- It has also been shown to induce cellular autophagy, a process that promotes the efficient removal of cellular waste and toxins. It housecleans the body’s cells.
- Ongoing research also suggests that intermittent fasting may offer protection against chronic disease and brain aging by altering specific genes and molecules within the body. The emerging science of Epigenetics supports this claim.
Check out this Ted Talk on Epigenetics by geneticist Moshe Szyf of McGill University in Canada:
Fascinating, good stuff!
Intermittent fasting has been proven to be a worthy part of our personal dietary protocol. Additionally, the 16/8 version is easy to incorporate into a busy lifestyle as a sustainable life practice.
According to health guru Dave Asprey, humans are built to fast. It may be worth considering as part of your personal health care practice. If you are interested in learning more about this type of fasting, I suggest reading The Warrior Diet by Ori Hofmekler, and by reviewing the various articles and podcasts available online.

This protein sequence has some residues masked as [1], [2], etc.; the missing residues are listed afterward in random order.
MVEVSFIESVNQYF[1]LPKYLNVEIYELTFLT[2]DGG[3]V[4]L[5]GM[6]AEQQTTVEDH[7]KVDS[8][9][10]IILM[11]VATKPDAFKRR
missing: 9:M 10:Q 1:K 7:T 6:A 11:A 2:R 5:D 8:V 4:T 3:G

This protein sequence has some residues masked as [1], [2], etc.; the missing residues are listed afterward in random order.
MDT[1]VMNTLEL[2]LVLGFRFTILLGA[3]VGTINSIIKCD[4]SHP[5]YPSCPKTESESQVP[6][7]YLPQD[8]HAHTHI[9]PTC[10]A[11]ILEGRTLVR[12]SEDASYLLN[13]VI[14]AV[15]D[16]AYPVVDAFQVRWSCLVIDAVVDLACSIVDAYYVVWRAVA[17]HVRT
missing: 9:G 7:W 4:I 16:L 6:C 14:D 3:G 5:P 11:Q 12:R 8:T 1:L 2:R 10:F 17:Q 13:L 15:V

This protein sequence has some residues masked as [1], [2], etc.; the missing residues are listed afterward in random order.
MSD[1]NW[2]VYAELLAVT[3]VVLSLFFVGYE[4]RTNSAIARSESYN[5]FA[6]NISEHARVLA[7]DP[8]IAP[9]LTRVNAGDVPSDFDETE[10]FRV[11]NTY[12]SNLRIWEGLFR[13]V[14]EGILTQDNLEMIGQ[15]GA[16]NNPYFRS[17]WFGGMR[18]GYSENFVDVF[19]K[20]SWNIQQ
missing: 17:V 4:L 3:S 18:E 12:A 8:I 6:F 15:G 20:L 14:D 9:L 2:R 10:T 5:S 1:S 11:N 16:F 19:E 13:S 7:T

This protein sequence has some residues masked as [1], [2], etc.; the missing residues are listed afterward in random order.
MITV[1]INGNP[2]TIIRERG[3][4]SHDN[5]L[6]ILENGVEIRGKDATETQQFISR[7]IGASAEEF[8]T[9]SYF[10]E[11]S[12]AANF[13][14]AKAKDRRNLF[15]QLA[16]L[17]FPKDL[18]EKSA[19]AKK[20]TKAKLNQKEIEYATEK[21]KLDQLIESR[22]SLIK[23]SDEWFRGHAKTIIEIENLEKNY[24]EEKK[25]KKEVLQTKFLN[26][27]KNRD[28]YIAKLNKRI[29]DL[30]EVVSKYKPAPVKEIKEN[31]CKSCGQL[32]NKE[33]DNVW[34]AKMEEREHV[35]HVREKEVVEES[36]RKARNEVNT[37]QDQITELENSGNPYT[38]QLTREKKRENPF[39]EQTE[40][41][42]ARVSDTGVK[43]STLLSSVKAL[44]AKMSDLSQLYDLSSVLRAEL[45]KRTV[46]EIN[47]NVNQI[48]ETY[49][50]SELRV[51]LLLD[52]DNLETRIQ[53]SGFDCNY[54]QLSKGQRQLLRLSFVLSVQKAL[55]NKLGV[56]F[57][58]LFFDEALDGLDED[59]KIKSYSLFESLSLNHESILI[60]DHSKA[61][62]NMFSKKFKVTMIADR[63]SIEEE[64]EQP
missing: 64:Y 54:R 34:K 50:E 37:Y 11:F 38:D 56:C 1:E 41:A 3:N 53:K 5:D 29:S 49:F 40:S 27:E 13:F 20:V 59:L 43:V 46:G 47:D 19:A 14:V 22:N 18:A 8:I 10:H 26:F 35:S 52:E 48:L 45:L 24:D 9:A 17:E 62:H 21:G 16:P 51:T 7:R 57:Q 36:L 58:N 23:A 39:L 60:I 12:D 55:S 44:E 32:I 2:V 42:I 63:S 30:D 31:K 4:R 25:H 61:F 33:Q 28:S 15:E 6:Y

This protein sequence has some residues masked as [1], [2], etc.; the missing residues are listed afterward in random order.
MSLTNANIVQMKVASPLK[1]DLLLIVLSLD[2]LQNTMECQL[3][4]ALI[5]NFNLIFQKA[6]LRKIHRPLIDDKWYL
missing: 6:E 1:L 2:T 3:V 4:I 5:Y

Make your own decisions based on the facts. Learn how to select good groceries (this is vital) and then follow your instincts!
If this post has impacted your life in some small manner, feel free to share!
Keep in mind that fasting of any kind is not starvation. It is not a substitute for a healthy lifestyle. I highly recommend consulting with your doctor prior to trying intermittent fasting. If you have medical concerns, always consult with your doctor prior to beginning any type of dietary restriction regime.